Archivists and librarians are often unfairly regarded as being dry, academic types, but that’s certainly not true of Patria. Her enthusiasm is infectious as she turns the pages of several minute books from Galway’s Rural District Councils, all of them at least 100 years old.

Part of her role involved cataloguing all the records of the Councils – Ballinasloe, Clifden, Galway, Gort, Loughrea, Mountbellew, Portumna and Tuam. These records mostly consisted of minutes of various meetings.

When she was cataloguing them she realised their worth to local historians and researchers, so she decided to compile a guide to their content. The result is For the Record: The Archives of Galway’s Rural District Councils, which will be a valuable asset to anybody with an interest in history.

Many representatives on these Councils were local personalities and several were arrested during the political upheaval of the era, she explains.

And, ushering in a new era in history, women were allowed to sit on these Rural District Councils – at the time they were not allowed to sit on County Councils.

All of this information is included in Patria’s introductory essay to the attractively produced A4 size guide, which gives a glimpse into how these Rural Councils operated and the way political thinking changed in Ireland during a short 26-year period. In the early 1900s, these Councils supported Home Rule, but by 1920, they were calling for full independence and refusing to recognise the British administration.

“I love the tone,” says Patria of the minutes from meetings. “The language was very emotive.”

That was certainly true of the Gort Rural District Council. At a meeting in 1907, following riots in Dublin at the premiere of JM Synge’s play, The Playboy of the Western World the councillors’ response was vehement. They recorded their decision to “protest most emphatically against the libellous comedy, The Playboy of the Western World, that was belched forth during the past week in the Abbey Theatre, Dublin, under the fostering care of Lady Gregory and Mr Yeats. We congratulate the good people of Dublin in howling down the gross buffoonery and immoral suggestions that are scattered throughout this scandalous performance.

 

For more from the archives see this week’s Tribunes here

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Archive News

Real Galway flavour to intermediate club hurling battle in Birr

Bernie Ni Fhlatharta

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Date Published: 23-Jan-2013

images/files/images/x3_Courthouse.jpg

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Athenry fail to take chances as they bow out of Junior Cup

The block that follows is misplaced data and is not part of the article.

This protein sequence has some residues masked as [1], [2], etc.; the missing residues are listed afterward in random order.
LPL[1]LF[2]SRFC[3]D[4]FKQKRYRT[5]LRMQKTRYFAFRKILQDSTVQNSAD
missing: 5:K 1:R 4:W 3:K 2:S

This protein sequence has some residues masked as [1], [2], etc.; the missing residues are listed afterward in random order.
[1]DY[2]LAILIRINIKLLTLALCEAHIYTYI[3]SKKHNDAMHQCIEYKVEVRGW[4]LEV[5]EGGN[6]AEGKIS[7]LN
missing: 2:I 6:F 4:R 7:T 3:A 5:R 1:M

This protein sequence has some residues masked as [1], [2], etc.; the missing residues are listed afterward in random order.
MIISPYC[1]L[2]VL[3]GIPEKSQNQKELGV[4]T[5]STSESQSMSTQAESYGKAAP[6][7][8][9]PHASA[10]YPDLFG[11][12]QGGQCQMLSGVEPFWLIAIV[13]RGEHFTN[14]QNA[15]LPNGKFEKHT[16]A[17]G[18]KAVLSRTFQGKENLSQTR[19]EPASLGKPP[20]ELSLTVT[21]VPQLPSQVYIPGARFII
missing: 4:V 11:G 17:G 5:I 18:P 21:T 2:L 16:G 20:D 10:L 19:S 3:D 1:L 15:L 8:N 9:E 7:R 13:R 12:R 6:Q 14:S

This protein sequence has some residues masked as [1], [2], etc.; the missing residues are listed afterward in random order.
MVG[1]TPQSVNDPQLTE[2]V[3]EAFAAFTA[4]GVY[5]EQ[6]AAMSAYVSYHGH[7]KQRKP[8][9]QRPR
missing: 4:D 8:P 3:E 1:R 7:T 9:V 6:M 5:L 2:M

Bernie Ni Fhlatharta

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Date Published: 29-Jan-2013

Athenry FC 1

Kilbarrack United 2

(After extra time)

For the second year in succession Athenry were done in extra time in the FAI Junior Cup as last season’s beaten finalist’s came from behind to snatch an excellent game in Moanbawn on Sunday afternoon.

On a heavy pitch that was only playable following extensive groundwork by club officials all morning, the home side were by far the better side in the opening half, but failed to take advantage of a number of opportunities that came their way.

An Alan O’Donovan penalty gave them a merited advantage just after the restart, but thereafter were on the back foot as Kilbarrack took over, but for all their pressing, the home rearguard were dealing comfortably with their forays.

However they were struck a body blow just six minutes from time, as big striker Keith Kirwan was left all alone at the far post to head the equaliser and from that point on the Dubliners were the better side.

They started off the extra time in the ascendancy and enjoying all the momentum before striking for a good winning goal on 104 minutes. A strong bench allowed them to make some necessary changes and it was not a facility that was available to Athenry manager Gabriel Glavin.

With Gary Forde and Gary Delaney out through suspension following their sending off against OLBC in the previous round, and Seamie Crowe injured, it left their bench rather threadbare with just a number of young squad players available.

Playing with the aid of the slight incline and any wind advantage going, the home side had a Connor Cannon effort on target in the opening minute, while John Meleady was just over with a flick at the other end.

Meleady then tested Andrew Walsh who saved comfortably, before the goalkeeper pulled off a brilliant double save on 14 minutes.

Firstly he went full length to push away a Meleady shot and was then back on his feet to parry David Jackson’s close-range rebound.

For more, read this week’s Connacht Sentinel.